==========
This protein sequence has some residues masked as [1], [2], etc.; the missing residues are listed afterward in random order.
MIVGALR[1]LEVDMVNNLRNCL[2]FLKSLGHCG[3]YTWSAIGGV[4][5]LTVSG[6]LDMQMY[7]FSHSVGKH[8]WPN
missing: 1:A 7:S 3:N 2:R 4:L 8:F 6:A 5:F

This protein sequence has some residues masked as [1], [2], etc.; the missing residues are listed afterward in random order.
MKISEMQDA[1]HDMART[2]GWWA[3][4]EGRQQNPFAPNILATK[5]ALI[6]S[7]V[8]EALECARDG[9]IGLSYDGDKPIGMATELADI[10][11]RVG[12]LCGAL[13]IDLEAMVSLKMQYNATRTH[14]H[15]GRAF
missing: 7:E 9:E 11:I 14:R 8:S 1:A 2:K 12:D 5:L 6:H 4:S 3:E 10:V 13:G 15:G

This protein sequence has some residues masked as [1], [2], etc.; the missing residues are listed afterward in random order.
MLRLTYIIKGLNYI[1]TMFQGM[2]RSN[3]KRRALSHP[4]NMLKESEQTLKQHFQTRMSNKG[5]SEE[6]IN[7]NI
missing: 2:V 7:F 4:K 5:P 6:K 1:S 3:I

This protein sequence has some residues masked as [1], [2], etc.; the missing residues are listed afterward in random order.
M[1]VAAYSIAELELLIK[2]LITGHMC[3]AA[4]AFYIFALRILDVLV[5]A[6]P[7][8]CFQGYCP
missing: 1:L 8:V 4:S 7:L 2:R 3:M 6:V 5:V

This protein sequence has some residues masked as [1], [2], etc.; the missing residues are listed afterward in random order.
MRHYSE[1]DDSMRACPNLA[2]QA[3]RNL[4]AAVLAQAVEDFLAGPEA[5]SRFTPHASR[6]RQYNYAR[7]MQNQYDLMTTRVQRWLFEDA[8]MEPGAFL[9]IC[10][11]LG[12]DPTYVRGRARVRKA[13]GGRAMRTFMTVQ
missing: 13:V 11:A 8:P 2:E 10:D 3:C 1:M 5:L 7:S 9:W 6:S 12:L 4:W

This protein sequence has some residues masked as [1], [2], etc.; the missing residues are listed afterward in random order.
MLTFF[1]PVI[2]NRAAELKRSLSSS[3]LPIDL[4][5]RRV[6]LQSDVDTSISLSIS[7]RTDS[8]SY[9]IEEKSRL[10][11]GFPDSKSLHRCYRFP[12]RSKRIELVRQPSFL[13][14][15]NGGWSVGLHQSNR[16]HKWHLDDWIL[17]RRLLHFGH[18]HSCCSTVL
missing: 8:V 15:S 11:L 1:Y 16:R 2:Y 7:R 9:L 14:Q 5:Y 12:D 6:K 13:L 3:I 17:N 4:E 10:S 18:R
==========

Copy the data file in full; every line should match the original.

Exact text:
This protein sequence has some residues masked as [1], [2], etc.; the missing residues are listed afterward in random order.
MIVGALR[1]LEVDMVNNLRNCL[2]FLKSLGHCG[3]YTWSAIGGV[4][5]LTVSG[6]LDMQMY[7]FSHSVGKH[8]WPN
missing: 1:A 7:S 3:N 2:R 4:L 8:F 6:A 5:F

This protein sequence has some residues masked as [1], [2], etc.; the missing residues are listed afterward in random order.
MKISEMQDA[1]HDMART[2]GWWA[3][4]EGRQQNPFAPNILATK[5]ALI[6]S[7]V[8]EALECARDG[9]IGLSYDGDKPIGMATELADI[10][11]RVG[12]LCGAL[13]IDLEAMVSLKMQYNATRTH[14]H[15]GRAF
missing: 7:E 9:E 11:I 14:R 8:S 1:A 2:K 12:D 5:L 6:H 4:S 3:E 10:V 13:G 15:G

This protein sequence has some residues masked as [1], [2], etc.; the missing residues are listed afterward in random order.
MLRLTYIIKGLNYI[1]TMFQGM[2]RSN[3]KRRALSHP[4]NMLKESEQTLKQHFQTRMSNKG[5]SEE[6]IN[7]NI
missing: 2:V 7:F 4:K 5:P 6:K 1:S 3:I

This protein sequence has some residues masked as [1], [2], etc.; the missing residues are listed afterward in random order.
M[1]VAAYSIAELELLIK[2]LITGHMC[3]AA[4]AFYIFALRILDVLV[5]A[6]P[7][8]CFQGYCP
missing: 1:L 8:V 4:S 7:L 2:R 3:M 6:V 5:V

This protein sequence has some residues masked as [1], [2], etc.; the missing residues are listed afterward in random order.
MRHYSE[1]DDSMRACPNLA[2]QA[3]RNL[4]AAVLAQAVEDFLAGPEA[5]SRFTPHASR[6]RQYNYAR[7]MQNQYDLMTTRVQRWLFEDA[8]MEPGAFL[9]IC[10][11]LG[12]DPTYVRGRARVRKA[13]GGRAMRTFMTVQ
missing: 13:V 11:A 8:P 2:E 10:D 3:C 1:M 5:L 7:S 9:W 6:S 12:L 4:W

This protein sequence has some residues masked as [1], [2], etc.; the missing residues are listed afterward in random order.
MLTFF[1]PVI[2]NRAAELKRSLSSS[3]LPIDL[4][5]RRV[6]LQSDVDTSISLSIS[7]RTDS[8]SY[9]IEEKSRL[10][11]GFPDSKSLHRCYRFP[12]RSKRIELVRQPSFL[13][14][15]NGGWSVGLHQSNR[16]HKWHLDDWIL[17]RRLLHFGH[18]HSCCSTVL
missing: 8:V 15:S 11:L 1:Y 16:R 2:Y 7:R 9:L 14:Q 5:Y 12:D 6:K 13:L 3:I 17:N 4:E 10:S 18:R